July 2, 2011 / 9:44 PM / 8 years ago

Los Alamos lab prepares to reopen as fire threat eases

SANTA FE, N.M (Reuters) - The Los Alamos nuclear weapons laboratory has ended a state of emergency and was taking small steps on Saturday toward reopening as the threat from a record New Mexico wildfire subsided.

A fire crew member is seen as fire crews are deployed in order to attack hotspots from the Las Conchas wildfire near Los Alamos, New Mexico June 30, 2011. REUTERS/Eric Draper

But highlighting the need for continued vigilance, a squirrel sparked a small blaze on lab property on Saturday when it touched a transformer. That fire, which measured about an acre, was quickly extinguished, the lab said in a statement.

Officials have yet to set any reopening date for Los Alamos, but with the risk to the laboratory and adjacent town mostly passed, lab director Charles McMillan said employees were slowly being prepared for reopening the lab.

“We’ve assessed the risk to the lab to be lower so we’ve changed the status based on that assessment,” McMillan told a news conference.

The Las Conchas Fire consumed an additional 9,000 acres on Friday, and now stands at 113,734 acres, burning primarily toward the north, and further onto the western flank and into the Valles Caldera National Preserve.

A firefighting force of 1,600 people working to douse the flames has now managed to carve containment lines around 6 percent of the fire’s perimeter on its eastern and southern flanks, keeping the blaze from invading the lab complex.

Now ranked as the largest wild-lands blaze ever in New Mexico, the fire surpasses the previous record set in 2003 by the 94,000-acre Dry Lakes Fire in the Gila National Forest.

By comparison, the largest blaze in Arizona, the Wallow Fire, has blackened well over 500,000 acres since it erupted May 29 of this year. It is still burning.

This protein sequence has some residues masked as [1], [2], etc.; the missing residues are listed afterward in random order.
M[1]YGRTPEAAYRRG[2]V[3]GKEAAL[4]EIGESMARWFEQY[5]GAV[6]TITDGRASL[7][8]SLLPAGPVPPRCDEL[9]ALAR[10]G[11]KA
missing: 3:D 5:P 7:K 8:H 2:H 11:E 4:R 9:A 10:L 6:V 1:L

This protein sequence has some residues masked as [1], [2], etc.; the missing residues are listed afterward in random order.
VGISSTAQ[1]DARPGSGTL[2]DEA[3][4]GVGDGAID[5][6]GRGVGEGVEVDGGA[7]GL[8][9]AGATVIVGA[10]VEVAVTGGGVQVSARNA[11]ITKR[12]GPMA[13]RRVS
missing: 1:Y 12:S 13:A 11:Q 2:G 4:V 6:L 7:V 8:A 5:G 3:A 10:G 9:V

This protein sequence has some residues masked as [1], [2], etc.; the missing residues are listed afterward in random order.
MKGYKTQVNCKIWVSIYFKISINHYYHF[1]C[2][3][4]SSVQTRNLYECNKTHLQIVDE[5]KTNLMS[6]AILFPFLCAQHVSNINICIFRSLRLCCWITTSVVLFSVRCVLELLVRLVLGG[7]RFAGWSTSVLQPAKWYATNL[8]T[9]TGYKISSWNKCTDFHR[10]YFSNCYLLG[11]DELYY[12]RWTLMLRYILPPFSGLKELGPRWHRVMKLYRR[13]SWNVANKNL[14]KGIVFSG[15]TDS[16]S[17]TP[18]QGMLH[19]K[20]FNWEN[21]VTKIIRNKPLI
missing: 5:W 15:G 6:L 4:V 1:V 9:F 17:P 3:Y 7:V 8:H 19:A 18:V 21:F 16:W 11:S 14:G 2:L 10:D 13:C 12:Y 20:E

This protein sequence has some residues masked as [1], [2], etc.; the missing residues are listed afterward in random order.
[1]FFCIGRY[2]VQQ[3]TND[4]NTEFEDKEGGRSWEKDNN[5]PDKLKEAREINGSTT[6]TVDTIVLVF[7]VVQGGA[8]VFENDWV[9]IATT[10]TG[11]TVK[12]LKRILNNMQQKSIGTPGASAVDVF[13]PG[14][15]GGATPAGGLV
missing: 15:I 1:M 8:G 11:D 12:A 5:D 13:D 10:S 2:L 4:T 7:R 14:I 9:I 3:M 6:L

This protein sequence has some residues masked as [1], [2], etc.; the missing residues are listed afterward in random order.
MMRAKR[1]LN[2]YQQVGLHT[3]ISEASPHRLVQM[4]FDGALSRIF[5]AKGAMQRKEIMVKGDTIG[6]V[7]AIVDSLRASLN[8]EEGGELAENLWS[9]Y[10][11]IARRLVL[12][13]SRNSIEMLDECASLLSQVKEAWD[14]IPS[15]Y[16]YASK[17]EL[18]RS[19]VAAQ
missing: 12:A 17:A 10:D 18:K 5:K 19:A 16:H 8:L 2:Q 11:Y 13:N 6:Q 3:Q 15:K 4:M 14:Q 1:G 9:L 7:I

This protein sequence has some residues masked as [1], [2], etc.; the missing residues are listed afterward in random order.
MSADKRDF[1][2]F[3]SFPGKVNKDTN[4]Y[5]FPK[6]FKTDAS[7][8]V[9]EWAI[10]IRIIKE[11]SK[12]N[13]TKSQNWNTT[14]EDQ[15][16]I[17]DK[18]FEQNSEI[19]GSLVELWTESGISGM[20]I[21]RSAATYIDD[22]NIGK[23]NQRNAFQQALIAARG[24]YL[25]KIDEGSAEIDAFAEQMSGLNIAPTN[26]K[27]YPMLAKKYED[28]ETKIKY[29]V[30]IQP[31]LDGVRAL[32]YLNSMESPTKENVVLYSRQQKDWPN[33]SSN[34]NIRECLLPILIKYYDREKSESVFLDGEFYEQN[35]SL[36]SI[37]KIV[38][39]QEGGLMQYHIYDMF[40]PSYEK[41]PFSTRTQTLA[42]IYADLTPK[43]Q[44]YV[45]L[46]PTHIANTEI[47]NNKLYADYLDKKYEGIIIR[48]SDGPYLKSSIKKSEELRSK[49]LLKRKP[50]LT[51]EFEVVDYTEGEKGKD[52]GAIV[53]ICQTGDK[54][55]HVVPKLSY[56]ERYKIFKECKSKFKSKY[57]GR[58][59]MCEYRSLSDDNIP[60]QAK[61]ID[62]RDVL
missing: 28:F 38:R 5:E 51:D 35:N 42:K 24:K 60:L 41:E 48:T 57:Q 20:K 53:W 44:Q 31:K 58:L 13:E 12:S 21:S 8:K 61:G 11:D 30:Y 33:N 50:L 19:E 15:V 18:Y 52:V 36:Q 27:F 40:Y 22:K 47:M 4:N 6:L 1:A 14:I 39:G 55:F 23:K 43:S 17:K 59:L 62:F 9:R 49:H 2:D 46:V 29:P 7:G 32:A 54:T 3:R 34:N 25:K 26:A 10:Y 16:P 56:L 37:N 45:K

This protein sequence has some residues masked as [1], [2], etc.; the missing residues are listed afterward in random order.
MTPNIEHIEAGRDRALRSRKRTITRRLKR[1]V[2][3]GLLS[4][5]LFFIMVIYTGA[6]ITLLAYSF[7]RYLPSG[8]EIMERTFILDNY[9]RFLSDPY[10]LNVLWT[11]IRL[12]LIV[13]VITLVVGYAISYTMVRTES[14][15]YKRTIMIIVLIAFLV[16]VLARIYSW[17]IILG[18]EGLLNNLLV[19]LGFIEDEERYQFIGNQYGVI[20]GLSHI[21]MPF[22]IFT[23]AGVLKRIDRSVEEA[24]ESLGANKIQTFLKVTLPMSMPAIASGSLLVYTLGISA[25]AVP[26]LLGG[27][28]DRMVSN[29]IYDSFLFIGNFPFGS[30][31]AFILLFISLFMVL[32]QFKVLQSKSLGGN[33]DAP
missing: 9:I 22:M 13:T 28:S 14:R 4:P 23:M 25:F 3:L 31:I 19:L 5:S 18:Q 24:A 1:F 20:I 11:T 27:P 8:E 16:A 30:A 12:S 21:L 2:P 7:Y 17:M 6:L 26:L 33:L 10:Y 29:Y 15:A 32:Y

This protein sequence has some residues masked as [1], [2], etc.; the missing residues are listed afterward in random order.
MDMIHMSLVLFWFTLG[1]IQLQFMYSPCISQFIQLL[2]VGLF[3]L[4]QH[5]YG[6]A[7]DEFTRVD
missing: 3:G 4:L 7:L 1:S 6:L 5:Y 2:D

At one point earlier this week, the fire’s edge was reported just 2 miles from a collection of about 20,000 metal drums containing plutonium-contaminated clothing and other waste stored on a corner of the 36-square-mile lab property.

Nuclear watchdog groups and some citizens had raised concerns about the fire possibly unleashing residual ground contamination left from decades of experimental explosions and waste disposal in the area.


The first employees to return to the Los Alamos lab, one of the nation’s top nuclear arms production facilities, would be checking on the facilities, including air handling systems to be sure there was no clogging from the smoke, and bringing IT systems back on line, McMillan said.

A lab spokesman, Kevin Roark, said select employees would start returning on Saturday and that process would continue throughout the week.

McMillan said the status change at the lab would allow resources to be moved away from Los Alamos to focus on other areas, particularly in the north of the state where the fire continues to grow.

Officials have set no time for lifting evacuation orders for the town of Los Alamos, whose 10,000 residents fled earlier this week. Thick smoke lingered over the area.

On Thursday, the blaze had encroached on an Indian reservation to the north, the Santa Clara Pueblo, burning at least 6,000 acres of tribal land, including a number of sacred sites.

But the leading western edge of the blaze remained about 6 miles from the nearest populated areas of the pueblo on Friday, fire officials said at the time.

Firefighters on Saturday were conducting burnout operations to protect cultural and historical sites near the reservation, and archeologists were working with fire crews to minimize damage to sensitive areas, fire information officials said.

Thunderstorms and gusty winds expected on Saturday could spark new blazes or pose a hazard to firefighters, while downdrafts could help the fire spread, they added.

About 150 miles to the south, a separate wildfire caused by lightning blazed in and around the Mescalero Apache Reservation. By Friday morning, the Donaldson Complex Fire had burned some 90,000 acres, including several thousand acres on tribal land, but was 30 percent contained on Saturday, authorities said.

Editing by Cynthia Johnston and Greg McCune

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